The IPO Market That’s Super-hot

asian ipo marketWhile initial public offering (IPO) activity in the U.S. has hit historical lows, the IPOs in Asia have soared to record high levels. Asian equity markets are flooded with new offerings, partly prompted by emerging markets’ soaring economies and partly by record-low bond yields. Since the beginning of the year, Asian equity markets have raised a whopping $134 billion. At the same time, while Asia is enjoying an expansion cycle, most developed markets are struggling to recover from the longest recession since the Great Depression.

In 1999, Asia’s IPOs represented only 12% of global IPO activity. Currently, Asia’s share is 66%. Leading the pack is China, which alone is expected to raise approximately $76.0 billion by end of this year. At the same time, U.S. IPO activity for 2010 is expected to decline 75%, accounting now for only 11% of total global IPO activity.

Without a doubt, Asia has opened itself up to the world as a place that is ready for major capital raising and ready for some serious investing. Of course, the assumption is that the region will continue to enjoy strong growth. There is plenty riding on this assumption, but many investors who may put their money into Asian IPOs this year must have been laughing all the way to the bank.

So far this year, Asian IPOs have on average gained an impressive 36%. Additionally, six out of 10 companies that comprise the best-performing IPOs on U.S. exchanges are either Chinese or Indian companies. At the same time, the S&P 500 Index and the MSCI Asia Pacific Index could only dream of such returns, both advancing less than seven percent this year.

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The message is clear. The market wants more IPOs from Asia, because that is where the growth is. To illustrate, just three new deals, one in China, one in Malaysia and one in South Korea, will raise over $10.0 billion in new capital this month. Furthermore, the world’s largest IPO on record was closed last quarter by Agricultural Bank of China to the tune of $22.1 billion worth of shares. So far this year, six Chinese IPOs have raised $1.0 billion during the first three quarters of 2010.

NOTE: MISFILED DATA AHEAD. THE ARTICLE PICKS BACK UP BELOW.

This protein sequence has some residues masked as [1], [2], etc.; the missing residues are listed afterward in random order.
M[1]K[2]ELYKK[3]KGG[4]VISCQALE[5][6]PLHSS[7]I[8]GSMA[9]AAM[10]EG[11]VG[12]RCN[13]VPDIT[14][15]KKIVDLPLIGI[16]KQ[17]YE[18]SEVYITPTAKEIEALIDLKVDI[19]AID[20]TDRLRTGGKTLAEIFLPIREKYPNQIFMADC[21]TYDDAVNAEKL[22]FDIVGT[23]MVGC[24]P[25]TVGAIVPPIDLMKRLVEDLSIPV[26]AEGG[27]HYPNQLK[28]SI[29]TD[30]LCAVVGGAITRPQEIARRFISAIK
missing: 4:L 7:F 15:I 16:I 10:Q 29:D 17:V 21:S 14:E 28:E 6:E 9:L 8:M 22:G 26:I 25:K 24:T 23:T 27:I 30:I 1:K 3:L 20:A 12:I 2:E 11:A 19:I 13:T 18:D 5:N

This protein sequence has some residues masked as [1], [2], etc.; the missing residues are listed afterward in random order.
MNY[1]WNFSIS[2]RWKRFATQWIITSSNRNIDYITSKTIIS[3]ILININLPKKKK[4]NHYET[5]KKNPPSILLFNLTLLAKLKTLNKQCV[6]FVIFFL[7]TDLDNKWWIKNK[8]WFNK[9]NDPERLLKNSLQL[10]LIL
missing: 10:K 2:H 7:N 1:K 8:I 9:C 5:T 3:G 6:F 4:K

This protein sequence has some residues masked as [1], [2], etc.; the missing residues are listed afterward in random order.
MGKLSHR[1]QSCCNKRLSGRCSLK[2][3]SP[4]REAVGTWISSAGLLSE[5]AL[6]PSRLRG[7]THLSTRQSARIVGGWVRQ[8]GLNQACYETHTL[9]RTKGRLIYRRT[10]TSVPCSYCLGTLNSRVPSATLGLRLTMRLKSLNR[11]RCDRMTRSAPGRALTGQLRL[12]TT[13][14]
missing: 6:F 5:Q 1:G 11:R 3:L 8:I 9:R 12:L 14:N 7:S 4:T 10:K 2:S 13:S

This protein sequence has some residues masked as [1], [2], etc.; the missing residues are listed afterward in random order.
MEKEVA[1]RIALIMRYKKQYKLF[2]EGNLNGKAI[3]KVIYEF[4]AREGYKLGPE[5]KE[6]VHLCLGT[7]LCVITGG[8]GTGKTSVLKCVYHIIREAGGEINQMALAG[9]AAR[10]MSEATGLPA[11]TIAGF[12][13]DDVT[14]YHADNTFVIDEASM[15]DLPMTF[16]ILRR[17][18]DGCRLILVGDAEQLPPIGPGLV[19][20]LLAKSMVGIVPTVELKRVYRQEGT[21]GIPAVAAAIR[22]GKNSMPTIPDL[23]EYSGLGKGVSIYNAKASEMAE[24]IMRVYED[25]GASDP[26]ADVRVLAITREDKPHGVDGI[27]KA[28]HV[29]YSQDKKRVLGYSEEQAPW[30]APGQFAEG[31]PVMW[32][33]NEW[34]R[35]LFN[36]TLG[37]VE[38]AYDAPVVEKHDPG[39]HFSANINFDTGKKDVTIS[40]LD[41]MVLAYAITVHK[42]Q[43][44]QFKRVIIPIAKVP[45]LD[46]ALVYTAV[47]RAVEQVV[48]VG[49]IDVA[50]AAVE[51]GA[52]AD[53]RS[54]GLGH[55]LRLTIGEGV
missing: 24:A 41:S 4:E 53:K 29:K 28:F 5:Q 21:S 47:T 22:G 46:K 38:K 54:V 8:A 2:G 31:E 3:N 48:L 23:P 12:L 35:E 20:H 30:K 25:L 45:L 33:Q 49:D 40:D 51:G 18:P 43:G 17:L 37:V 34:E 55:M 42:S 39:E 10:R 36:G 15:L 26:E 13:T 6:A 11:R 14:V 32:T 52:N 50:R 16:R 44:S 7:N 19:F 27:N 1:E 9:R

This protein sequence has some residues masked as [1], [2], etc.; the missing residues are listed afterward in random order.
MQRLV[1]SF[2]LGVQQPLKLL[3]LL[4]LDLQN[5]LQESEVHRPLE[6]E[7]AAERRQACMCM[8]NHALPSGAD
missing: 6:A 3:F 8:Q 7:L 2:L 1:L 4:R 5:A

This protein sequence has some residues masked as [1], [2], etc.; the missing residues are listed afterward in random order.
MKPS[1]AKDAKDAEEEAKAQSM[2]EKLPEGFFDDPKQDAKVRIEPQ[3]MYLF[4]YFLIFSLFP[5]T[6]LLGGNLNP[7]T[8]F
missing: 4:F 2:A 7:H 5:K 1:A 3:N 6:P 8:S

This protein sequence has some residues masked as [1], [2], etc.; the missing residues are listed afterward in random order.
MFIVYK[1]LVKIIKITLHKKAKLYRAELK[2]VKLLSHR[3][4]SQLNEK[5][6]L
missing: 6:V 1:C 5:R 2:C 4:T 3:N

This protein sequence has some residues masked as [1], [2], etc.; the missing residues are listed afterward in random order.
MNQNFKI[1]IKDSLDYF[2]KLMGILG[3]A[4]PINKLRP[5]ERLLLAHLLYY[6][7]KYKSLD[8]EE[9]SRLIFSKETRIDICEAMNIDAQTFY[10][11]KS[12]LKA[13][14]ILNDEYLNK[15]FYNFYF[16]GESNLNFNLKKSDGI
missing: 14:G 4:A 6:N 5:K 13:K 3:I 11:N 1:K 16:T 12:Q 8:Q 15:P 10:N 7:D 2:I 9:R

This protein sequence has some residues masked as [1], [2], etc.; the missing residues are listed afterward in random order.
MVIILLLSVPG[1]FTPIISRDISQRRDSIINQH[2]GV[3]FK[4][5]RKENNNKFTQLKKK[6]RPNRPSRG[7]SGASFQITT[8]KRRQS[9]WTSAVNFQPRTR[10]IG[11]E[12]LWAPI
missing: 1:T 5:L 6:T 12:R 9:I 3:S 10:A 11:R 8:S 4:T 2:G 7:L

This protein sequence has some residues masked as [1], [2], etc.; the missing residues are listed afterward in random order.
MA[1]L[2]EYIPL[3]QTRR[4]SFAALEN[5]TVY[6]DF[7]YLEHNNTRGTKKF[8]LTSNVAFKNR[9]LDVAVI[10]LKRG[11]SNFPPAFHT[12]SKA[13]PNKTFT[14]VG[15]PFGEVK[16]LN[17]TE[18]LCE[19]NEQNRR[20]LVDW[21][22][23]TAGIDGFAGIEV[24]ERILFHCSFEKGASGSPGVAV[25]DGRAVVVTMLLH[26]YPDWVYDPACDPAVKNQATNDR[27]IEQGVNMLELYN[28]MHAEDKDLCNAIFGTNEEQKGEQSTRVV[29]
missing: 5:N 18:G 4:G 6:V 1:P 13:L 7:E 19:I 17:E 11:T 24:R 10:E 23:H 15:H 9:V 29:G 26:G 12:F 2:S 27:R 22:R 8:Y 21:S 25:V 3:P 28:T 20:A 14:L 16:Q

In contrast, this year, not a single U.S. company has managed to raise more than 700 million dollars. To add insult to injury, 54 U.S. companies have either postponed their IPOs until the market conditions improve or completely backed off.

Now, investing in IPOs in emerging markets can be tricky. The market is not known for transparency, and regulatory oversight is, shall we say, finicky. However, the growth is just amazing and returns posted by some new issues are something we can only dream of in the case of domestic IPOs.

Risk is an inherent part of investing. It is up to you to decide how much of it you can tolerate. But if there is a chunk of money somewhere that you feel you can do without, check out Asian IPOs. If such companies are interlisted in North America and if, after doing your due diligence, you are still convinced that this might be a story worth pursuing, make a bet on it. You just might not regret it. Just look at George Soros’ investment in the SKS Microfinance IPO. The India-based lender ended up raising 353 million dollars in August and is expected to post 52% higher revenues. That is about a nine times’ faster growth rate than the average six-percent increase posted by U.S. companies so far in 2010.